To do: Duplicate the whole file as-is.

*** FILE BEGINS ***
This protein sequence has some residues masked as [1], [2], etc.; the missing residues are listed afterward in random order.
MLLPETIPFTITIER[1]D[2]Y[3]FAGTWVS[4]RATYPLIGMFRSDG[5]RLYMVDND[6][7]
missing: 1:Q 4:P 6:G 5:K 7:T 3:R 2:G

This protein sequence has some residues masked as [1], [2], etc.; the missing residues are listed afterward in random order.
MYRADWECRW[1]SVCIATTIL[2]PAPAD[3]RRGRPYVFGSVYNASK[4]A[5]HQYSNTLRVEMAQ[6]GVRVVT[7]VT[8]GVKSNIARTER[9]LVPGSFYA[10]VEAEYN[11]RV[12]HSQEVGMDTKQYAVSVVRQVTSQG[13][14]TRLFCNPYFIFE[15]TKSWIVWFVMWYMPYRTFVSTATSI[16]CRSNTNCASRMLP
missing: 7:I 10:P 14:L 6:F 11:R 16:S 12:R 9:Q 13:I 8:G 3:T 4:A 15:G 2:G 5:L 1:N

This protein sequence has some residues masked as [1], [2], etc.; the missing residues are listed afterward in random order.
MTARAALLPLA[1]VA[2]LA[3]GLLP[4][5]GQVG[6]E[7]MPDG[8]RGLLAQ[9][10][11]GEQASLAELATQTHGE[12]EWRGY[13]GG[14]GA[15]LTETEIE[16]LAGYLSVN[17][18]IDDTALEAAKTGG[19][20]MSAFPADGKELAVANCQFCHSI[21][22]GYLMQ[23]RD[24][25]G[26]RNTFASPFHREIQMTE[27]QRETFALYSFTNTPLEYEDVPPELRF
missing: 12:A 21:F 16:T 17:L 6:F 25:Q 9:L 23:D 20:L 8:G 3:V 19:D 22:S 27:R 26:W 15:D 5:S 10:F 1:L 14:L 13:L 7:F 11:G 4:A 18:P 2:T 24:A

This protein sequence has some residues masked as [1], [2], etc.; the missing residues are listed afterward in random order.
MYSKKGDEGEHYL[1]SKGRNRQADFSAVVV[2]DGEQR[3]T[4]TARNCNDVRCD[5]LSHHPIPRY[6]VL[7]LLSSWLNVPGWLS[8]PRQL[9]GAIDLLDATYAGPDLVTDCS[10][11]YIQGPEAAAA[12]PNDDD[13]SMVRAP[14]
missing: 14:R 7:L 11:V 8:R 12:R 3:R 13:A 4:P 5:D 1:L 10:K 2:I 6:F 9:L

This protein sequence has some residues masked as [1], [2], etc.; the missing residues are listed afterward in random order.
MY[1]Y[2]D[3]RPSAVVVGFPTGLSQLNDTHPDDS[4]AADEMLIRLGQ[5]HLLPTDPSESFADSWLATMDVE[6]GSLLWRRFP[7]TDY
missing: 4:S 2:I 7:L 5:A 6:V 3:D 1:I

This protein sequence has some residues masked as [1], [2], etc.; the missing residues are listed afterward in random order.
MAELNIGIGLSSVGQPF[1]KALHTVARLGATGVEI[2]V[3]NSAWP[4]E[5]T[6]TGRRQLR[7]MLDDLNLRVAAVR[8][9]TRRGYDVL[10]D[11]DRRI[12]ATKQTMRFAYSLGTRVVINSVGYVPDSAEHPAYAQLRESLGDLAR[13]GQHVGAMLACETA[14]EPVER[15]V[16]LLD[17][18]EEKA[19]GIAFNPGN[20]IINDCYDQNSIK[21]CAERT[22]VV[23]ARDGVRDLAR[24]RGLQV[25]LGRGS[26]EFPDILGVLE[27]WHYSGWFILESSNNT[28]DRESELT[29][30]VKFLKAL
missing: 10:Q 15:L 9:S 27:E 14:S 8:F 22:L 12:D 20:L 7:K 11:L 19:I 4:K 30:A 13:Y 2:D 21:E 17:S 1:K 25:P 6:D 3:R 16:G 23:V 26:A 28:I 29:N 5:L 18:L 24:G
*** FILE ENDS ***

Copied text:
This protein sequence has some residues masked as [1], [2], etc.; the missing residues are listed afterward in random order.
MLLPETIPFTITIER[1]D[2]Y[3]FAGTWVS[4]RATYPLIGMFRSDG[5]RLYMVDND[6][7]
missing: 1:Q 4:P 6:G 5:K 7:T 3:R 2:G

This protein sequence has some residues masked as [1], [2], etc.; the missing residues are listed afterward in random order.
MYRADWECRW[1]SVCIATTIL[2]PAPAD[3]RRGRPYVFGSVYNASK[4]A[5]HQYSNTLRVEMAQ[6]GVRVVT[7]VT[8]GVKSNIARTER[9]LVPGSFYA[10]VEAEYN[11]RV[12]HSQEVGMDTKQYAVSVVRQVTSQG[13][14]TRLFCNPYFIFE[15]TKSWIVWFVMWYMPYRTFVSTATSI[16]CRSNTNCASRMLP
missing: 7:I 10:P 14:L 6:F 11:R 16:S 12:R 9:Q 13:I 8:G 3:T 4:A 15:G 2:G 5:L 1:N

This protein sequence has some residues masked as [1], [2], etc.; the missing residues are listed afterward in random order.
MTARAALLPLA[1]VA[2]LA[3]GLLP[4][5]GQVG[6]E[7]MPDG[8]RGLLAQ[9][10][11]GEQASLAELATQTHGE[12]EWRGY[13]GG[14]GA[15]LTETEIE[16]LAGYLSVN[17][18]IDDTALEAAKTGG[19][20]MSAFPADGKELAVANCQFCHSI[21][22]GYLMQ[23]RD[24][25]G[26]RNTFASPFHREIQMTE[27]QRETFALYSFTNTPLEYEDVPPELRF
missing: 12:A 21:F 16:T 17:L 6:F 25:Q 9:L 23:D 20:L 8:G 3:V 19:D 22:S 27:R 26:W 15:D 5:S 10:F 1:L 14:L 13:L 7:F 11:G 4:A 18:P 2:T 24:A

This protein sequence has some residues masked as [1], [2], etc.; the missing residues are listed afterward in random order.
MYSKKGDEGEHYL[1]SKGRNRQADFSAVVV[2]DGEQR[3]T[4]TARNCNDVRCD[5]LSHHPIPRY[6]VL[7]LLSSWLNVPGWLS[8]PRQL[9]GAIDLLDATYAGPDLVTDCS[10][11]YIQGPEAAAA[12]PNDDD[13]SMVRAP[14]
missing: 14:R 7:L 11:V 8:R 12:R 3:R 13:A 4:P 5:D 1:L 10:K 2:I 6:F 9:L

This protein sequence has some residues masked as [1], [2], etc.; the missing residues are listed afterward in random order.
MY[1]Y[2]D[3]RPSAVVVGFPTGLSQLNDTHPDDS[4]AADEMLIRLGQ[5]HLLPTDPSESFADSWLATMDVE[6]GSLLWRRFP[7]TDY
missing: 4:S 2:I 7:L 5:A 6:V 3:D 1:I

This protein sequence has some residues masked as [1], [2], etc.; the missing residues are listed afterward in random order.
MAELNIGIGLSSVGQPF[1]KALHTVARLGATGVEI[2]V[3]NSAWP[4]E[5]T[6]TGRRQLR[7]MLDDLNLRVAAVR[8][9]TRRGYDVL[10]D[11]DRRI[12]ATKQTMRFAYSLGTRVVINSVGYVPDSAEHPAYAQLRESLGDLAR[13]GQHVGAMLACETA[14]EPVER[15]V[16]LLD[17][18]EEKA[19]GIAFNPGN[20]IINDCYDQNSIK[21]CAERT[22]VV[23]ARDGVRDLAR[24]RGLQV[25]LGRGS[26]EFPDILGVLE[27]WHYSGWFILESSNNT[28]DRESELT[29][30]VKFLKAL
missing: 10:Q 15:L 9:S 27:E 14:S 8:F 22:L 12:D 20:L 7:K 11:L 19:I 4:K 30:A 13:Y 2:D 21:E 17:S 1:K 25:P 6:D 3:R 16:G 23:V 26:A 28:I 29:N 5:L 18:L 24:G